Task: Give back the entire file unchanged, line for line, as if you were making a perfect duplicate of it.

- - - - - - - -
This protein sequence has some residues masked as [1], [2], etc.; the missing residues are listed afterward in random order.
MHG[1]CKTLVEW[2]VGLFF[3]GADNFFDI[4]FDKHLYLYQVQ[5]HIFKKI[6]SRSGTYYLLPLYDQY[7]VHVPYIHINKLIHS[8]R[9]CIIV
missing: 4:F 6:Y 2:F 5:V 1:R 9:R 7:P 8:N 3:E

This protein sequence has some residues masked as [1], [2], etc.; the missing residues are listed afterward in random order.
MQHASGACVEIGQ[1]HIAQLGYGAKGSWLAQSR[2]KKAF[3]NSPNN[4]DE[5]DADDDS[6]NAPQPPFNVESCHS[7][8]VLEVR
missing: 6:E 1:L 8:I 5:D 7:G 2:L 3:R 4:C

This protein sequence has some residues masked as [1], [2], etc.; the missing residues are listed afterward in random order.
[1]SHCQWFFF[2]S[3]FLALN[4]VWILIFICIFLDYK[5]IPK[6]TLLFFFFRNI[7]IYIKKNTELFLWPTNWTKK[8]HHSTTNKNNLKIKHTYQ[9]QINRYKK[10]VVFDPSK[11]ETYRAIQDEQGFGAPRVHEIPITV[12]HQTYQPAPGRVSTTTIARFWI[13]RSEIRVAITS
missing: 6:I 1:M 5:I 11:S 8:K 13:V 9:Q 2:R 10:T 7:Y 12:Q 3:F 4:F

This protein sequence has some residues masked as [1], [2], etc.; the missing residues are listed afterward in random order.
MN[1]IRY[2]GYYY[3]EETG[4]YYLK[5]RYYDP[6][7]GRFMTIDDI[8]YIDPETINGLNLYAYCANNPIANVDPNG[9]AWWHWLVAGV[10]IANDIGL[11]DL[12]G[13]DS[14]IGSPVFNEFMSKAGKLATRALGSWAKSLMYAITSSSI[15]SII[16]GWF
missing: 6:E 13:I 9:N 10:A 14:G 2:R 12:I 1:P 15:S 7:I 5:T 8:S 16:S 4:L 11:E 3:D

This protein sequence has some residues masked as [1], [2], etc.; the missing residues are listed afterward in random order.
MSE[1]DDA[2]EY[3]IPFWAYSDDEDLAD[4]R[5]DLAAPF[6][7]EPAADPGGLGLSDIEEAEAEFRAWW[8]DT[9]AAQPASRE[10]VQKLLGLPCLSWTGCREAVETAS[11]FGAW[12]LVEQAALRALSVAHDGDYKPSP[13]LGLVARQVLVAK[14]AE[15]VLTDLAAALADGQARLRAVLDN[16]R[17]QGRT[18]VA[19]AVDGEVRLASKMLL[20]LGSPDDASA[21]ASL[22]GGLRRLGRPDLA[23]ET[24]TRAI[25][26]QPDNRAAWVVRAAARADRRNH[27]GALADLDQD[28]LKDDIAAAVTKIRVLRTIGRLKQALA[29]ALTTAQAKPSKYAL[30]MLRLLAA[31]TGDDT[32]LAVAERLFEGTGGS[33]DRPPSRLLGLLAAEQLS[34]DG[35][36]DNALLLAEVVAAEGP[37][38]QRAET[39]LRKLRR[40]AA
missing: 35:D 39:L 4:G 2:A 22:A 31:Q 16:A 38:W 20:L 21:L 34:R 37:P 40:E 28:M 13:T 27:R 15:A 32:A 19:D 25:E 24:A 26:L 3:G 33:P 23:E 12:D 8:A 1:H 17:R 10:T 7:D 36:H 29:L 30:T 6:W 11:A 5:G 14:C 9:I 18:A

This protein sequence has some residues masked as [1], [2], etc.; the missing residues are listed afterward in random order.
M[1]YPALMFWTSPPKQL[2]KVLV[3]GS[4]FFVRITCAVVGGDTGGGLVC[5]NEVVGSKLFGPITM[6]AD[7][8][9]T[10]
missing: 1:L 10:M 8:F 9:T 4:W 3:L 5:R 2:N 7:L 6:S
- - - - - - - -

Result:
This protein sequence has some residues masked as [1], [2], etc.; the missing residues are listed afterward in random order.
MHG[1]CKTLVEW[2]VGLFF[3]GADNFFDI[4]FDKHLYLYQVQ[5]HIFKKI[6]SRSGTYYLLPLYDQY[7]VHVPYIHINKLIHS[8]R[9]CIIV
missing: 4:F 6:Y 2:F 5:V 1:R 9:R 7:P 8:N 3:E

This protein sequence has some residues masked as [1], [2], etc.; the missing residues are listed afterward in random order.
MQHASGACVEIGQ[1]HIAQLGYGAKGSWLAQSR[2]KKAF[3]NSPNN[4]DE[5]DADDDS[6]NAPQPPFNVESCHS[7][8]VLEVR
missing: 6:E 1:L 8:I 5:D 7:G 2:L 3:R 4:C

This protein sequence has some residues masked as [1], [2], etc.; the missing residues are listed afterward in random order.
[1]SHCQWFFF[2]S[3]FLALN[4]VWILIFICIFLDYK[5]IPK[6]TLLFFFFRNI[7]IYIKKNTELFLWPTNWTKK[8]HHSTTNKNNLKIKHTYQ[9]QINRYKK[10]VVFDPSK[11]ETYRAIQDEQGFGAPRVHEIPITV[12]HQTYQPAPGRVSTTTIARFWI[13]RSEIRVAITS
missing: 6:I 1:M 5:I 11:S 8:K 13:V 9:Q 2:R 10:T 7:Y 12:Q 3:F 4:F

This protein sequence has some residues masked as [1], [2], etc.; the missing residues are listed afterward in random order.
MN[1]IRY[2]GYYY[3]EETG[4]YYLK[5]RYYDP[6][7]GRFMTIDDI[8]YIDPETINGLNLYAYCANNPIANVDPNG[9]AWWHWLVAGV[10]IANDIGL[11]DL[12]G[13]DS[14]IGSPVFNEFMSKAGKLATRALGSWAKSLMYAITSSSI[15]SII[16]GWF
missing: 6:E 13:I 9:N 10:A 14:G 2:R 12:I 1:P 15:S 7:I 5:T 8:S 16:S 4:L 11:E 3:D

This protein sequence has some residues masked as [1], [2], etc.; the missing residues are listed afterward in random order.
MSE[1]DDA[2]EY[3]IPFWAYSDDEDLAD[4]R[5]DLAAPF[6][7]EPAADPGGLGLSDIEEAEAEFRAWW[8]DT[9]AAQPASRE[10]VQKLLGLPCLSWTGCREAVETAS[11]FGAW[12]LVEQAALRALSVAHDGDYKPSP[13]LGLVARQVLVAK[14]AE[15]VLTDLAAALADGQARLRAVLDN[16]R[17]QGRT[18]VA[19]AVDGEVRLASKMLL[20]LGSPDDASA[21]ASL[22]GGLRRLGRPDLA[23]ET[24]TRAI[25][26]QPDNRAAWVVRAAARADRRNH[27]GALADLDQD[28]LKDDIAAAVTKIRVLRTIGRLKQALA[29]ALTTAQAKPSKYAL[30]MLRLLAA[31]TGDDT[32]LAVAERLFEGTGGS[33]DRPPSRLLGLLAAEQLS[34]DG[35][36]DNALLLAEVVAAEGP[37][38]QRAET[39]LRKLRR[40]AA
missing: 35:D 39:L 4:G 2:A 22:A 31:Q 16:A 38:W 20:L 21:L 34:R 37:P 40:E 28:M 13:T 27:R 15:A 32:A 19:D 25:E 24:A 26:L 3:G 33:P 23:E 12:D 8:A 1:H 17:R 10:T 7:D 36:H 29:L 30:T 6:W 11:A 5:G 14:C 9:I 18:A

This protein sequence has some residues masked as [1], [2], etc.; the missing residues are listed afterward in random order.
M[1]YPALMFWTSPPKQL[2]KVLV[3]GS[4]FFVRITCAVVGGDTGGGLVC[5]NEVVGSKLFGPITM[6]AD[7][8][9]T[10]
missing: 1:L 10:M 8:F 9:T 4:W 3:L 5:R 2:N 7:L 6:S